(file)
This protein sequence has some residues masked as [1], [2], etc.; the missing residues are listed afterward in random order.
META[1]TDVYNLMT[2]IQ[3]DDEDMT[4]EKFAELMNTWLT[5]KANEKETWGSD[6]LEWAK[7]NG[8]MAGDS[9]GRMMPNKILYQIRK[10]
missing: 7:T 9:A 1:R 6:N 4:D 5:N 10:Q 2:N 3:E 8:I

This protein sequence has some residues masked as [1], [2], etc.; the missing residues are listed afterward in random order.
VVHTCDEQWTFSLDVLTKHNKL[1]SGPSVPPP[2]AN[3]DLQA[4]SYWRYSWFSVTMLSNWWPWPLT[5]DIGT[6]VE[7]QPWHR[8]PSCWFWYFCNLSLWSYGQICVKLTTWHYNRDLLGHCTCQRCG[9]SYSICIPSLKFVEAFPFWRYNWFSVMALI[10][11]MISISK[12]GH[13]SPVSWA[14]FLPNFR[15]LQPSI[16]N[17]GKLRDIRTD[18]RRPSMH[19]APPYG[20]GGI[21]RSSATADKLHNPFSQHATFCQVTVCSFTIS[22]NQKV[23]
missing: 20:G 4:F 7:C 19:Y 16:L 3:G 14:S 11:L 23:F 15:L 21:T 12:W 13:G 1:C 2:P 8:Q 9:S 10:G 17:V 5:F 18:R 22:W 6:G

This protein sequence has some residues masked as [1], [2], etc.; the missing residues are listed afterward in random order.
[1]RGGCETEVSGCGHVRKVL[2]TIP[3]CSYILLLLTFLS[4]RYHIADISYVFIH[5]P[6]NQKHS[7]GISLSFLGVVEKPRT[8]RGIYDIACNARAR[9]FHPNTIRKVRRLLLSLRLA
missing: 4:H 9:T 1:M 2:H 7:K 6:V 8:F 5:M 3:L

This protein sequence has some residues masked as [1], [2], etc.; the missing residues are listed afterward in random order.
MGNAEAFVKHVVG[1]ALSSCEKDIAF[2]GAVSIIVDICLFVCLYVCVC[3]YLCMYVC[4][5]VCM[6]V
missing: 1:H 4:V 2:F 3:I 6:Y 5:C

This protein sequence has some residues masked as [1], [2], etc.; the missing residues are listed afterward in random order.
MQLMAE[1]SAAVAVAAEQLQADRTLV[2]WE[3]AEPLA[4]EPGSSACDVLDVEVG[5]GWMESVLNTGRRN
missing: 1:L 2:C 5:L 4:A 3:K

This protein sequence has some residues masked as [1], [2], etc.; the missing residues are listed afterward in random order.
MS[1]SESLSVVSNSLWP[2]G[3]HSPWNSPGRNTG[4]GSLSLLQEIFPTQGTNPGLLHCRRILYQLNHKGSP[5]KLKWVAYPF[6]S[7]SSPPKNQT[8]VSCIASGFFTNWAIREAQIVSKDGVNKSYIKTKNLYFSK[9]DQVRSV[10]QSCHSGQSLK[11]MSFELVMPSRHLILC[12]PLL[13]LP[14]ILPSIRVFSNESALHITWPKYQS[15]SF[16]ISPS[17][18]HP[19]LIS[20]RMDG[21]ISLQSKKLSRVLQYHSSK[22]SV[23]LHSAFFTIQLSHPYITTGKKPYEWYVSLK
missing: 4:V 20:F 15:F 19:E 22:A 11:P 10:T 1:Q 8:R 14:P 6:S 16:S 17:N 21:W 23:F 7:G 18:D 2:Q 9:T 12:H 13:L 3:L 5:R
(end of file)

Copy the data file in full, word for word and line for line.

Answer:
This protein sequence has some residues masked as [1], [2], etc.; the missing residues are listed afterward in random order.
META[1]TDVYNLMT[2]IQ[3]DDEDMT[4]EKFAELMNTWLT[5]KANEKETWGSD[6]LEWAK[7]NG[8]MAGDS[9]GRMMPNKILYQIRK[10]
missing: 7:T 9:A 1:R 6:N 4:D 5:N 10:Q 2:N 3:E 8:I

This protein sequence has some residues masked as [1], [2], etc.; the missing residues are listed afterward in random order.
VVHTCDEQWTFSLDVLTKHNKL[1]SGPSVPPP[2]AN[3]DLQA[4]SYWRYSWFSVTMLSNWWPWPLT[5]DIGT[6]VE[7]QPWHR[8]PSCWFWYFCNLSLWSYGQICVKLTTWHYNRDLLGHCTCQRCG[9]SYSICIPSLKFVEAFPFWRYNWFSVMALI[10][11]MISISK[12]GH[13]SPVSWA[14]FLPNFR[15]LQPSI[16]N[17]GKLRDIRTD[18]RRPSMH[19]APPYG[20]GGI[21]RSSATADKLHNPFSQHATFCQVTVCSFTIS[22]NQKV[23]
missing: 20:G 4:F 7:C 19:Y 16:L 3:G 14:S 11:L 23:F 15:L 21:T 12:W 13:G 1:C 2:P 8:Q 9:S 10:G 17:V 5:F 18:R 22:W 6:G

This protein sequence has some residues masked as [1], [2], etc.; the missing residues are listed afterward in random order.
[1]RGGCETEVSGCGHVRKVL[2]TIP[3]CSYILLLLTFLS[4]RYHIADISYVFIH[5]P[6]NQKHS[7]GISLSFLGVVEKPRT[8]RGIYDIACNARAR[9]FHPNTIRKVRRLLLSLRLA
missing: 4:H 9:T 1:M 2:H 7:K 6:V 8:F 5:M 3:L

This protein sequence has some residues masked as [1], [2], etc.; the missing residues are listed afterward in random order.
MGNAEAFVKHVVG[1]ALSSCEKDIAF[2]GAVSIIVDICLFVCLYVCVC[3]YLCMYVC[4][5]VCM[6]V
missing: 1:H 4:V 2:F 3:I 6:Y 5:C

This protein sequence has some residues masked as [1], [2], etc.; the missing residues are listed afterward in random order.
MQLMAE[1]SAAVAVAAEQLQADRTLV[2]WE[3]AEPLA[4]EPGSSACDVLDVEVG[5]GWMESVLNTGRRN
missing: 1:L 2:C 5:L 4:A 3:K

This protein sequence has some residues masked as [1], [2], etc.; the missing residues are listed afterward in random order.
MS[1]SESLSVVSNSLWP[2]G[3]HSPWNSPGRNTG[4]GSLSLLQEIFPTQGTNPGLLHCRRILYQLNHKGSP[5]KLKWVAYPF[6]S[7]SSPPKNQT[8]VSCIASGFFTNWAIREAQIVSKDGVNKSYIKTKNLYFSK[9]DQVRSV[10]QSCHSGQSLK[11]MSFELVMPSRHLILC[12]PLL[13]LP[14]ILPSIRVFSNESALHITWPKYQS[15]SF[16]ISPS[17][18]HP[19]LIS[20]RMDG[21]ISLQSKKLSRVLQYHSSK[22]SV[23]LHSAFFTIQLSHPYITTGKKPYEWYVSLK
missing: 4:V 20:F 15:F 19:E 22:A 11:P 10:T 1:Q 8:R 14:P 6:S 16:S 17:N 21:W 23:F 7:G 18:D 2:Q 9:T 12:H 13:L 3:L 5:R